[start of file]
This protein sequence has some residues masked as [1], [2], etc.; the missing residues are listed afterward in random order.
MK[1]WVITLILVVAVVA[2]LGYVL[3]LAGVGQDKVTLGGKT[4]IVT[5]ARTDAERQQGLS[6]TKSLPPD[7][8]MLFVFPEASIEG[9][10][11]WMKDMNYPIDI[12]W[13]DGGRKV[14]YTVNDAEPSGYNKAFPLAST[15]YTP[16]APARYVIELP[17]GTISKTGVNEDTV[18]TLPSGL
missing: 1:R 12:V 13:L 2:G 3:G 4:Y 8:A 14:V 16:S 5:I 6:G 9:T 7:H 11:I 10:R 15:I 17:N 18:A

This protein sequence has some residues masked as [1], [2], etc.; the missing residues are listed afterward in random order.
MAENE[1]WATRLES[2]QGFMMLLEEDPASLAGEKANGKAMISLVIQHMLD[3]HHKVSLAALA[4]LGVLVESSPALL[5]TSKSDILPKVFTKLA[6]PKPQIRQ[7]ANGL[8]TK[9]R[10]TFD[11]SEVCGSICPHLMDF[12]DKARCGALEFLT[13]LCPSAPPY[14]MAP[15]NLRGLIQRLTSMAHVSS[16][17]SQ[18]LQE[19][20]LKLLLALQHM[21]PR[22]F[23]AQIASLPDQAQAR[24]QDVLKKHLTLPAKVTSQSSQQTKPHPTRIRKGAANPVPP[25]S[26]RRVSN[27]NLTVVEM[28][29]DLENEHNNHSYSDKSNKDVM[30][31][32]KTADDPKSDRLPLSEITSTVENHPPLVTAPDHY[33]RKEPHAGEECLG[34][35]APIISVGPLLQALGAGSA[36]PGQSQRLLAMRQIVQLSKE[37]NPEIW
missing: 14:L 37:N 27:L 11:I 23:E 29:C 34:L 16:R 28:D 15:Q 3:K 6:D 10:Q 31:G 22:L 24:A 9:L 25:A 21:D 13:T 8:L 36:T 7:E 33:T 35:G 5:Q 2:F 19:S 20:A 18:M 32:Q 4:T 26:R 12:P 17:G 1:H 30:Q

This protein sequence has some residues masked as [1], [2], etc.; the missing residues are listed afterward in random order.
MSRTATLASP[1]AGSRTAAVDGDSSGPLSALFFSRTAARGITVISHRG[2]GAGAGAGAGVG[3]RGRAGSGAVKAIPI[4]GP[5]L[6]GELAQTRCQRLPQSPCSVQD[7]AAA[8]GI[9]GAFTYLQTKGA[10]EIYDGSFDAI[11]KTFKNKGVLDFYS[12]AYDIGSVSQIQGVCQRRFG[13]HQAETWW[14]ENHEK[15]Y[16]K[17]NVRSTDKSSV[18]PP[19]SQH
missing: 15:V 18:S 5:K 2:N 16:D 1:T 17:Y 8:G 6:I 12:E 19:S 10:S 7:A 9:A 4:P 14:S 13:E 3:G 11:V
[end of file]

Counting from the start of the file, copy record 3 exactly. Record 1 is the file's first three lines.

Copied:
This protein sequence has some residues masked as [1], [2], etc.; the missing residues are listed afterward in random order.
MSRTATLASP[1]AGSRTAAVDGDSSGPLSALFFSRTAARGITVISHRG[2]GAGAGAGAGVG[3]RGRAGSGAVKAIPI[4]GP[5]L[6]GELAQTRCQRLPQSPCSVQD[7]AAA[8]GI[9]GAFTYLQTKGA[10]EIYDGSFDAI[11]KTFKNKGVLDFYS[12]AYDIGSVSQIQGVCQRRFG[13]HQAETWW[14]ENHEK[15]Y[16]K[17]NVRSTDKSSV[18]PP[19]SQH
missing: 15:V 18:S 5:K 2:N 16:D 1:T 17:Y 8:G 6:I 12:E 19:S 10:S 7:A 9:A 4:P 14:S 13:E 3:G 11:V